We’ll bet that your excuses for skipping the seasonal flu shot sound a lot like these:

  • “I haven’t had time.”
  • “I never get sick, so I’ll be safe.”
  • “I don’t want to get a touch of the flu!”
  • “Flu shots only work some of the time anyway.”

Sound familiar? Any physician will tell you: These excuses are bogus! For most of us, there is nothing to lose—and everything to gain—from getting a yearly flu shot. Even the healthiest among us can easily catch the virus.

“The annual flu vaccine is a very important protective measure against the influenza virus—both for you and for those around you,” says David Harrison, MD, medical director and VP of physician affairs at Teladoc Health.

Read on to learn about the most powerful flu protection from the fall though the spring.

What the flu can do

The flu spreads easily, by coughing, sneezing, and close contact with someone who may be infected. The flu virus can take over your whole body, putting “regular life” on hold for up to a week or more. It’s not unusual for people to suffer a number of intense symptoms including fever, chills, headache, body aches, runny and stuffy nose, extreme tiredness, and even vomiting or diarrhea. These symptoms send hundreds of thousands of people to the hospital each year.1

On the positive side, vaccines against the flu actually prevent millions of illnesses and health provider visits each year: In the 2016-2017 season, flu vaccination prevented about 5.3 million influenza illnesses, 2.6 million influenza-related medical visits, and 85,000 influenza-related hospitalizations.1

The question is: Which group of statistics do you want to be a part of?

How the vaccine works

The seasonal vaccine works by boosting your immune response to create antibodies that protect you from infection. Since flu viruses change, formulas differ from year to year, meaning you have to get the shot annually for it to work. The vaccine protects against a number of virus strains, but cannot cause you to get the flu. While there’s still a chance of catching the flu after being vaccinated, your chances are much lower, and the severity of your illness will be much less.1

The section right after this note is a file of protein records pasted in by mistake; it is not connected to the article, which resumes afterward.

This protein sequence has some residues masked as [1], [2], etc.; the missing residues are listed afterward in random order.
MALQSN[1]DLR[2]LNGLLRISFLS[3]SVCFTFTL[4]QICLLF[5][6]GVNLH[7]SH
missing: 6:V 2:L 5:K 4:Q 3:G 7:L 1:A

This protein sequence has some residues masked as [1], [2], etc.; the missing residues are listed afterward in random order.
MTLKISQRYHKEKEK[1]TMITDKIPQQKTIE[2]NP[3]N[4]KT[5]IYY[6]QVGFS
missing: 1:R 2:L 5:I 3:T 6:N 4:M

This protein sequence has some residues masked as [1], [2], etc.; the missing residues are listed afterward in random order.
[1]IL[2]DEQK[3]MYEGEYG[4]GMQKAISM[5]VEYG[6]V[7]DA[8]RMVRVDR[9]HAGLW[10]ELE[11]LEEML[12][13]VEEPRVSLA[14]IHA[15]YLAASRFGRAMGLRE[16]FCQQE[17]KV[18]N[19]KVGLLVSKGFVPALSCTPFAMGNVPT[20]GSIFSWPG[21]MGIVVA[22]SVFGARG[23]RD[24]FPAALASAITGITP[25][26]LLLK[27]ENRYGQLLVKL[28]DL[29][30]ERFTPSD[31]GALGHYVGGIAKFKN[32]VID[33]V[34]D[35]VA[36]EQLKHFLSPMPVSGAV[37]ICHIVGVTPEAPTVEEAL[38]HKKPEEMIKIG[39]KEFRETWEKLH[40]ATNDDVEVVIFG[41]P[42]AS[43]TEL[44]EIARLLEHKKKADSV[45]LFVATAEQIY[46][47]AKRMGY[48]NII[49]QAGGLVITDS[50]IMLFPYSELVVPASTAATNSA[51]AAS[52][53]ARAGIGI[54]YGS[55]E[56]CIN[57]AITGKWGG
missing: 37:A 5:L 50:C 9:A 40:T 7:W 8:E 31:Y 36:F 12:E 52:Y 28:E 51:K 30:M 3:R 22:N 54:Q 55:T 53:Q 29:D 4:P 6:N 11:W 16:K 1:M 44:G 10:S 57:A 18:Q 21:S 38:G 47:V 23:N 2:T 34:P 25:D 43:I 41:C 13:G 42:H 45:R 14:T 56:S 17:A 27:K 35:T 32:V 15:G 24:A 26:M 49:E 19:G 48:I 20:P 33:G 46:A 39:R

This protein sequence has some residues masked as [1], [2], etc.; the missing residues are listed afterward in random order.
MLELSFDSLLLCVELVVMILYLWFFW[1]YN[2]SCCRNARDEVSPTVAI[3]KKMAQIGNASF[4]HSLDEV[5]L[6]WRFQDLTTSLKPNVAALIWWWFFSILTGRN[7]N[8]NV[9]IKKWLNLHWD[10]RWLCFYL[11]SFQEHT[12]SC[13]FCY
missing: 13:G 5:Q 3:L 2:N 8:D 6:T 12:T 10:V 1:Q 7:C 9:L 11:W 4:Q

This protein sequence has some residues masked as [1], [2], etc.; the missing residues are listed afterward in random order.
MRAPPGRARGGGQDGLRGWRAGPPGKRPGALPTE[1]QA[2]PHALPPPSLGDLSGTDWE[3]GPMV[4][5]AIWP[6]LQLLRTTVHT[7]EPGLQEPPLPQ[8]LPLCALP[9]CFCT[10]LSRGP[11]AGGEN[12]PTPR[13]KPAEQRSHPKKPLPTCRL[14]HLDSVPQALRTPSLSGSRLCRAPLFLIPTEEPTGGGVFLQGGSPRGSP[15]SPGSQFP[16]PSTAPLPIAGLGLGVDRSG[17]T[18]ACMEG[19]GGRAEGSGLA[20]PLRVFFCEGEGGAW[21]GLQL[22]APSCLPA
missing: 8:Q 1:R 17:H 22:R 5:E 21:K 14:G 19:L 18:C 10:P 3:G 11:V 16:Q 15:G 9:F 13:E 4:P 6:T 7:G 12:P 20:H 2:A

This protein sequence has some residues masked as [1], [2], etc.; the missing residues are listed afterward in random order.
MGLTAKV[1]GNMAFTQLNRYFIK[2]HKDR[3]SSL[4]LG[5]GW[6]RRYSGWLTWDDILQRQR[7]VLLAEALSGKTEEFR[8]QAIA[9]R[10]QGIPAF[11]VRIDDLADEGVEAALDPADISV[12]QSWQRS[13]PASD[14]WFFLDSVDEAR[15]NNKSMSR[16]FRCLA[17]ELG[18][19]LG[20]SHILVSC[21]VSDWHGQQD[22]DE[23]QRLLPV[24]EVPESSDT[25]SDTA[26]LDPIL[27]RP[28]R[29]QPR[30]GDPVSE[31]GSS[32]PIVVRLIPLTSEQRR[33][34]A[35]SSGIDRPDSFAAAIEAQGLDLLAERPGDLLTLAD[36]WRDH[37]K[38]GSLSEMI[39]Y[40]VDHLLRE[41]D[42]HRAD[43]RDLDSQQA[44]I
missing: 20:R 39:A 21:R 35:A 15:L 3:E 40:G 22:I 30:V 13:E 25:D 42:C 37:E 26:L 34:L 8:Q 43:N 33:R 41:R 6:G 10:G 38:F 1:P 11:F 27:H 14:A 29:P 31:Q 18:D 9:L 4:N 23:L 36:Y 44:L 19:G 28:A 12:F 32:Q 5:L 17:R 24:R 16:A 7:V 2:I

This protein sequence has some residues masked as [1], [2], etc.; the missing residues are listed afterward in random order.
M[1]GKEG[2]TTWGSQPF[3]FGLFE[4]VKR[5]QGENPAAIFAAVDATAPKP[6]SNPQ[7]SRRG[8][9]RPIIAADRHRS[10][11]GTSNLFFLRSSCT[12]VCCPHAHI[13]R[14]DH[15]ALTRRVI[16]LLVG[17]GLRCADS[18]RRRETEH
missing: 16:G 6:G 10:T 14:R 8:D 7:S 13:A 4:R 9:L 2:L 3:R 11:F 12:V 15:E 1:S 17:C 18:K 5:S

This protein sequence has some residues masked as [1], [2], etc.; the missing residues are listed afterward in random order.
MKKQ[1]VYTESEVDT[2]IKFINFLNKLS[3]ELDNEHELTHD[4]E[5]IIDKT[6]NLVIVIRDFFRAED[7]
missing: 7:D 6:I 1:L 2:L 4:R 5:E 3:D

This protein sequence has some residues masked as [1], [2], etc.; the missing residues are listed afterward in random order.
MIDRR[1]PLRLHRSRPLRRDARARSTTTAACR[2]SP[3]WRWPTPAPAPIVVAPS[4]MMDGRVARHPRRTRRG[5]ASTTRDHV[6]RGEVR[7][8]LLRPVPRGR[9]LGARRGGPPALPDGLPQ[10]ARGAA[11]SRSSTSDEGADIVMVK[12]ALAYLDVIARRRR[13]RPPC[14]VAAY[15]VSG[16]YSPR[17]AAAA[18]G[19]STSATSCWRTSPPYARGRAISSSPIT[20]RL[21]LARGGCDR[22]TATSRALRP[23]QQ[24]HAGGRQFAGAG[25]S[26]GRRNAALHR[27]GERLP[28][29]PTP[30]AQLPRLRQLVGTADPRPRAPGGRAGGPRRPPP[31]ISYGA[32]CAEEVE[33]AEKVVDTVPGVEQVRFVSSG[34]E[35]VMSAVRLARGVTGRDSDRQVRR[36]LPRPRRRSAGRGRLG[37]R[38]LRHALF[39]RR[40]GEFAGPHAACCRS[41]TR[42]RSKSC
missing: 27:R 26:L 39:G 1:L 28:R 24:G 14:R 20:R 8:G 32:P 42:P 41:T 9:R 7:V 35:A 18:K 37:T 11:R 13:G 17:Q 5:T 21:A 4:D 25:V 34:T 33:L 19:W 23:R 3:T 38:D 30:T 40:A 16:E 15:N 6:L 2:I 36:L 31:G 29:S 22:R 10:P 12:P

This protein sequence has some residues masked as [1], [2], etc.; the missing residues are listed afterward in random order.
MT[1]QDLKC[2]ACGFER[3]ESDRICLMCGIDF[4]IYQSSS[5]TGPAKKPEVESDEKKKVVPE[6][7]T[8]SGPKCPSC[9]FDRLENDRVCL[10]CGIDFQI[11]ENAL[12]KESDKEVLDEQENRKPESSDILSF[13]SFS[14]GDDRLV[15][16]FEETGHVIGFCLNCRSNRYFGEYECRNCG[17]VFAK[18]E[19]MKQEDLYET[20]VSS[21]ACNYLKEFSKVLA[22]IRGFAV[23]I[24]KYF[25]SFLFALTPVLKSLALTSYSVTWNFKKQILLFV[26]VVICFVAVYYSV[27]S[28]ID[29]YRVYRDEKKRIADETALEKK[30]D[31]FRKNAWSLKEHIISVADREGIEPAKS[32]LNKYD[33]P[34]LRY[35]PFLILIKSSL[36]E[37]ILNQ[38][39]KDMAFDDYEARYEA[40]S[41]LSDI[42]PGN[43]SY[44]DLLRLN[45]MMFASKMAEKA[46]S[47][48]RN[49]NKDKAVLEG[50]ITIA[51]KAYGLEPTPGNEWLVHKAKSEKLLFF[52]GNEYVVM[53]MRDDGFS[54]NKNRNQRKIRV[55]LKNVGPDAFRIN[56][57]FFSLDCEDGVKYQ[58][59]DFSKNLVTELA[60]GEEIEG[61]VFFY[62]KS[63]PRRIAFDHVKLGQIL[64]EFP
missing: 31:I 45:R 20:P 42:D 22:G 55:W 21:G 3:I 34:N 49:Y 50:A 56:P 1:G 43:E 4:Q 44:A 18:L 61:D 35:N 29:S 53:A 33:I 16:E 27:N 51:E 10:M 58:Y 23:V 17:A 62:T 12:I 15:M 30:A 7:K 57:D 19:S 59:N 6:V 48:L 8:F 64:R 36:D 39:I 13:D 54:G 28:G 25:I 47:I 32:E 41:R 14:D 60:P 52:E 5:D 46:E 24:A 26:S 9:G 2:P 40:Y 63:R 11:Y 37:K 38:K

The vaccine is available as a shot—usually in the arm—or nasal spray, and is recommended for everyone six months and older. Not only does getting the shot protect you, it protects people who are vulnerable to serious illness like babies and young kids, older folks, and anyone with a chronic health condition.1 So it’s good for your community, too.

Vaccines are not always recommended in some situations and for some health conditions, so talk to your physician first before getting a flu shot.

When and where to go

Flu season usually ramps up in October, and can last until May. The vaccine takes about two weeks to generate the antibodies needed to protect against the flu virus. So as early as September, go get your flu shot. The Centers for Disease Control and Prevention says to get vaccinated by the end of October, if possible.

It has never been more convenient to find flu shots: not only are they available at doctors’ offices, you can find them at health clinics, pharmacies, supermarkets, community centers, and even some schools. Often you won’t even need an appointment. It’s usually covered by insurance, or available at low cost if paying directly.

How to prepare for flu season

Getting the seasonal vaccination is absolutely our best way to prevent the flu, Dr. Harrison says. “Plus, if you do become infected, vaccination can decrease the severity of symptoms and likelihood of influenza-related complications,” he adds.

It’s true: The vaccination can reduce your chance of dying from the disease, and lowers intensive care unit (ICU) admissions and length of stay for hospitalized flu patients.2 So to stay healthy, priority number one is getting a flu shot around summer’s official end. If you drop the ball until the end of the fall, no problem. You can still get the shot in December or even January. A late shot is better than no shot.

Be sure to keep over-the-counter pain medications like Ibuprofen (Advil) or acetaminophen (Tylenol) and a decongestant on hand. You never know when illness—of any kind—will strike. Have a working thermometer in the medicine cabinet, as well as tissues throughout the house to combat congestion.

If the flu or other infection strikes your household, use a disinfectant cleaner to keep the spread of germs under control. Also keep hand soap and sanitizer stocked so you can clean hands frequently.

Update your medical history now and download the Teladoc app so you’re prepared in case illness strikes. If you do get sick, you have 24/7 access to physicians who are licensed in your state. The flu can be dangerous, especially for young children, pregnant women, and people with certain chronic health conditions. Make sure you take your best shot at a successful flu season: a vaccination. If you need help, we’re here to hold your hand on your path to wellness.

References

1https://www.cdc.gov/flu/prevent/keyfacts.htm
2https://www.cdc.gov/flu/spotlights/2016-2017/vaccine-reduces-severe-outcomes.htm

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